It’s no secret that Nipsey Hussle and the legacy he left behind holds a special place in modern-day history.

The late rapper is deemed as a groundbreaker especially in his hometown of Los Angeles. However, despite his more than valuable contributions to the city, it’s now been revealed that he had more haters plotting on his downfall than what was initially foreseen.

The Guardian reports that Hussle and his businesses were profiled by an LAPD program called Operation Laser (Los Angeles Strategic Extraction and Restoration).

LAPD's Surveillance

The now-defunct secret program “attempted to use predictive policing technology to identify ‘chronic offenders’ and specific locations linked to gun violence and gangs,” according to the outlet.


The Force's Tactics

The LAPD has a known history of harassing the Black community, but its racially profiling program wasn’t made known to Hussle’s brother Samiel Asghedom. According to him, the police department held a track record of attempting to dim the light of Hussle’s endeavors from the very beginning.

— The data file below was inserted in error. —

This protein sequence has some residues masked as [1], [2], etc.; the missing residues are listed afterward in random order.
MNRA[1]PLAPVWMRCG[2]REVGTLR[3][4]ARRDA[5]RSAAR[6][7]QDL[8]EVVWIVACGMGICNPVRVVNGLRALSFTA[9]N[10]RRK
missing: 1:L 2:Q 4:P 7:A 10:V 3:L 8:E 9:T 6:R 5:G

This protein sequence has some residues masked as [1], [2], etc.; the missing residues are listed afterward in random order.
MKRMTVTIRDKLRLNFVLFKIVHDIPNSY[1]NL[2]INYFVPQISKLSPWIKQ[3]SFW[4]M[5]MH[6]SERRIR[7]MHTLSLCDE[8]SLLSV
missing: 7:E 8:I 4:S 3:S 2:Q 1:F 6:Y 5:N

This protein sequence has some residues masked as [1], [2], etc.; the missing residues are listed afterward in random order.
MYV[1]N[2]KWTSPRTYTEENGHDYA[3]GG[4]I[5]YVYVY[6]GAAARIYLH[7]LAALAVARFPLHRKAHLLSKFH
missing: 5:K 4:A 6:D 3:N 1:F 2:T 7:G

“We were selling shirts, socks, clothing, and shoes across the street from the Louisiana Fried Chicken,” he recalled. “They would come and arrest us, cuff us, and take all of our stuff. We would be looking up as all of that happened like ‘Damn, we just lost thousands of dollars of merchandise. Y’all not doing this to nobody else. We trying to be legit.’”

Continuous Harassment

Even after opening the flagship store of the Marathon Clothing in 2017, the cops didn’t stop with their scrutiny. To their own belief, they expected the store to cause the crime rates to rise and wanted it shut down. In true Hussle fashion, their harassment — even going as far as urging for eviction — didn’t push him to the edge of moving out and stopping his movement for positivity. Marathon Clothing’s booming success made the owners sell the property to him and his business partners.

LAPD’s Operation Laser ended in 2019, the same as Hussle’s passing. However, with this new report, we should question what other programs are put in place that could negatively impact the Black community.